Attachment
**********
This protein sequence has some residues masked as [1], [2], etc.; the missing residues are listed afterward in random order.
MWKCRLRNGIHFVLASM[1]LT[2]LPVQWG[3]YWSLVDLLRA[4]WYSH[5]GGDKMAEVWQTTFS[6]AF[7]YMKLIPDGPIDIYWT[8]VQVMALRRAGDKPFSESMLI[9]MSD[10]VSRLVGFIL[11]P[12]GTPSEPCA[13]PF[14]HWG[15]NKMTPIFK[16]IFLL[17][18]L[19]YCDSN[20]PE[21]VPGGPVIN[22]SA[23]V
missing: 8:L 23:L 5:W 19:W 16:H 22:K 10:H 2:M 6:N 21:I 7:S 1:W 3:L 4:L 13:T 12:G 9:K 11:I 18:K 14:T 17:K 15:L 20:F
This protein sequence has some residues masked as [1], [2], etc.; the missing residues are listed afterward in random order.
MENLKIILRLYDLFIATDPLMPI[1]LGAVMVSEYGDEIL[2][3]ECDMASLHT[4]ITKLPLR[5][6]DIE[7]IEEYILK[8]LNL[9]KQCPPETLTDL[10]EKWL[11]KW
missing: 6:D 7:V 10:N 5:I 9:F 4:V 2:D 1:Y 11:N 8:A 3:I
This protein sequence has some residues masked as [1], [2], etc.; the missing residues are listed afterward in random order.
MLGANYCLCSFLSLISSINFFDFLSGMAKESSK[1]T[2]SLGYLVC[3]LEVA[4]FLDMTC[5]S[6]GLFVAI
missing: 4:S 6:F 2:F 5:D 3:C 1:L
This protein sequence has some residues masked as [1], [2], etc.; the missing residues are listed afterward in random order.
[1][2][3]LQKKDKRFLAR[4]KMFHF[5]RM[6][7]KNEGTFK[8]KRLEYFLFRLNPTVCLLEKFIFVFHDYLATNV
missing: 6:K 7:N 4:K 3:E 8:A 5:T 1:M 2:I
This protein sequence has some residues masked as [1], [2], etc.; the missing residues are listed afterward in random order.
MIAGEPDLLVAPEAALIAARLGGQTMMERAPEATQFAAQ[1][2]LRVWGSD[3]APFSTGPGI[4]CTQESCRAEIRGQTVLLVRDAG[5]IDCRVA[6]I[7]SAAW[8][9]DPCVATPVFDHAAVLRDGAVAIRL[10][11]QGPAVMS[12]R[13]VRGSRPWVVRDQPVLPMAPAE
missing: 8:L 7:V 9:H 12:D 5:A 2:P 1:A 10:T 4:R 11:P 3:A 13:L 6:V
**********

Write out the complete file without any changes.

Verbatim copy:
This protein sequence has some residues masked as [1], [2], etc.; the missing residues are listed afterward in random order.
MWKCRLRNGIHFVLASM[1]LT[2]LPVQWG[3]YWSLVDLLRA[4]WYSH[5]GGDKMAEVWQTTFS[6]AF[7]YMKLIPDGPIDIYWT[8]VQVMALRRAGDKPFSESMLI[9]MSD[10]VSRLVGFIL[11]P[12]GTPSEPCA[13]PF[14]HWG[15]NKMTPIFK[16]IFLL[17][18]L[19]YCDSN[20]PE[21]VPGGPVIN[22]SA[23]V
missing: 8:L 23:L 5:W 19:W 16:H 22:K 10:H 2:M 6:N 21:I 7:S 1:W 3:L 4:L 13:T 12:G 9:K 11:I 18:K 14:T 17:K 15:L 20:F
This protein sequence has some residues masked as [1], [2], etc.; the missing residues are listed afterward in random order.
MENLKIILRLYDLFIATDPLMPI[1]LGAVMVSEYGDEIL[2][3]ECDMASLHT[4]ITKLPLR[5][6]DIE[7]IEEYILK[8]LNL[9]KQCPPETLTDL[10]EKWL[11]KW
missing: 6:D 7:V 10:N 5:I 9:F 4:V 2:D 1:Y 11:N 8:A 3:I
This protein sequence has some residues masked as [1], [2], etc.; the missing residues are listed afterward in random order.
MLGANYCLCSFLSLISSINFFDFLSGMAKESSK[1]T[2]SLGYLVC[3]LEVA[4]FLDMTC[5]S[6]GLFVAI
missing: 4:S 6:F 2:F 5:D 3:C 1:L
This protein sequence has some residues masked as [1], [2], etc.; the missing residues are listed afterward in random order.
[1][2][3]LQKKDKRFLAR[4]KMFHF[5]RM[6][7]KNEGTFK[8]KRLEYFLFRLNPTVCLLEKFIFVFHDYLATNV
missing: 6:K 7:N 4:K 3:E 8:A 5:T 1:M 2:I
This protein sequence has some residues masked as [1], [2], etc.; the missing residues are listed afterward in random order.
MIAGEPDLLVAPEAALIAARLGGQTMMERAPEATQFAAQ[1][2]LRVWGSD[3]APFSTGPGI[4]CTQESCRAEIRGQTVLLVRDAG[5]IDCRVA[6]I[7]SAAW[8][9]DPCVATPVFDHAAVLRDGAVAIRL[10][11]QGPAVMS[12]R[13]VRGSRPWVVRDQPVLPMAPAE
missing: 8:L 7:V 9:H 12:D 5:A 2:P 1:A 10:T 4:R 11:P 3:A 13:L 6:V